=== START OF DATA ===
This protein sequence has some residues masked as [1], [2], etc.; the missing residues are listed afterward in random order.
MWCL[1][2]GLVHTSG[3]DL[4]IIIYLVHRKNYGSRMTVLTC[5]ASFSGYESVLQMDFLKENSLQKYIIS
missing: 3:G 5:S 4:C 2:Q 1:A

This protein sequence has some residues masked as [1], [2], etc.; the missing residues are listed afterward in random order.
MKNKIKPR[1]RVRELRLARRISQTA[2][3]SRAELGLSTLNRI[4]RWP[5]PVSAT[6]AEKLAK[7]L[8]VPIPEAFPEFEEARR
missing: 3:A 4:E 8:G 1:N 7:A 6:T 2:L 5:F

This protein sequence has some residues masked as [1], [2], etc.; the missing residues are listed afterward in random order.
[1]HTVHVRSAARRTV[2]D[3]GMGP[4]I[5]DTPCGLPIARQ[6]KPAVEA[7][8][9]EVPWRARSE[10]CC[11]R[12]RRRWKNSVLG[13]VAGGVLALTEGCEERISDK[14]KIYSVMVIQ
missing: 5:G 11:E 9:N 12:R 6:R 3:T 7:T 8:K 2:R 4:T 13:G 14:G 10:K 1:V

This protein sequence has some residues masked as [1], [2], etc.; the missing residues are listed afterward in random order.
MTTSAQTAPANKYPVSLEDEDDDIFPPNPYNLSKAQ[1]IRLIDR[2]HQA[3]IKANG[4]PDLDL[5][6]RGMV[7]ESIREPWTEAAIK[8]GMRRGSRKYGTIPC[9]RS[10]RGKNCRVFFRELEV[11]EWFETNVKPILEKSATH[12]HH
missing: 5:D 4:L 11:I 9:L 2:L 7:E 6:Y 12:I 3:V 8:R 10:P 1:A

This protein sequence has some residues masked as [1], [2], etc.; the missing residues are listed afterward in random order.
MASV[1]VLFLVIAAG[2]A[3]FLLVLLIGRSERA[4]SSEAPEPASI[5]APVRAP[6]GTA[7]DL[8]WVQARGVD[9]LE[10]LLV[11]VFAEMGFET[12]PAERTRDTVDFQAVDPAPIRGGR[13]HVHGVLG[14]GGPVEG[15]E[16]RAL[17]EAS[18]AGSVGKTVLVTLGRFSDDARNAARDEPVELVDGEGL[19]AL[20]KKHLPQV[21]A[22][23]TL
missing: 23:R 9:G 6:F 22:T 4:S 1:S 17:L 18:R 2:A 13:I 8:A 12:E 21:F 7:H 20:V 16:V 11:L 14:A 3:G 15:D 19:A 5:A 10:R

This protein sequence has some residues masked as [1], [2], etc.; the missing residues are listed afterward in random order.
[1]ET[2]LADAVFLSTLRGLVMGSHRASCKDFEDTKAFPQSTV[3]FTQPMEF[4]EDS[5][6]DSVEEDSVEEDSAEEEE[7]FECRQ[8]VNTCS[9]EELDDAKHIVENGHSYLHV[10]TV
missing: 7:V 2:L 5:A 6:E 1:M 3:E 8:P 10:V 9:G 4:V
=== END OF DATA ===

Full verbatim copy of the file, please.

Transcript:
This protein sequence has some residues masked as [1], [2], etc.; the missing residues are listed afterward in random order.
MWCL[1][2]GLVHTSG[3]DL[4]IIIYLVHRKNYGSRMTVLTC[5]ASFSGYESVLQMDFLKENSLQKYIIS
missing: 3:G 5:S 4:C 2:Q 1:A

This protein sequence has some residues masked as [1], [2], etc.; the missing residues are listed afterward in random order.
MKNKIKPR[1]RVRELRLARRISQTA[2][3]SRAELGLSTLNRI[4]RWP[5]PVSAT[6]AEKLAK[7]L[8]VPIPEAFPEFEEARR
missing: 3:A 4:E 8:G 1:N 7:A 6:T 2:L 5:F

This protein sequence has some residues masked as [1], [2], etc.; the missing residues are listed afterward in random order.
[1]HTVHVRSAARRTV[2]D[3]GMGP[4]I[5]DTPCGLPIARQ[6]KPAVEA[7][8][9]EVPWRARSE[10]CC[11]R[12]RRRWKNSVLG[13]VAGGVLALTEGCEERISDK[14]KIYSVMVIQ
missing: 5:G 11:E 9:N 12:R 6:R 3:T 7:T 8:K 2:R 4:T 13:G 14:G 10:K 1:V

This protein sequence has some residues masked as [1], [2], etc.; the missing residues are listed afterward in random order.
MTTSAQTAPANKYPVSLEDEDDDIFPPNPYNLSKAQ[1]IRLIDR[2]HQA[3]IKANG[4]PDLDL[5][6]RGMV[7]ESIREPWTEAAIK[8]GMRRGSRKYGTIPC[9]RS[10]RGKNCRVFFRELEV[11]EWFETNVKPILEKSATH[12]HH
missing: 5:D 4:L 11:I 9:L 2:L 7:E 6:Y 12:I 3:V 8:R 10:P 1:A

This protein sequence has some residues masked as [1], [2], etc.; the missing residues are listed afterward in random order.
MASV[1]VLFLVIAAG[2]A[3]FLLVLLIGRSERA[4]SSEAPEPASI[5]APVRAP[6]GTA[7]DL[8]WVQARGVD[9]LE[10]LLV[11]VFAEMGFET[12]PAERTRDTVDFQAVDPAPIRGGR[13]HVHGVLG[14]GGPVEG[15]E[16]RAL[17]EAS[18]AGSVGKTVLVTLGRFSDDARNAARDEPVELVDGEGL[19]AL[20]KKHLPQV[21]A[22][23]TL
missing: 23:R 9:G 6:F 22:T 4:S 1:S 17:L 18:R 2:A 13:I 8:A 12:E 21:F 7:H 20:V 16:V 11:L 14:A 3:G 15:D 19:A 5:A 10:R

This protein sequence has some residues masked as [1], [2], etc.; the missing residues are listed afterward in random order.
[1]ET[2]LADAVFLSTLRGLVMGSHRASCKDFEDTKAFPQSTV[3]FTQPMEF[4]EDS[5][6]DSVEEDSVEEDSAEEEE[7]FECRQ[8]VNTCS[9]EELDDAKHIVENGHSYLHV[10]TV
missing: 7:V 2:L 5:A 6:E 1:M 3:E 8:P 10:V 9:G 4:V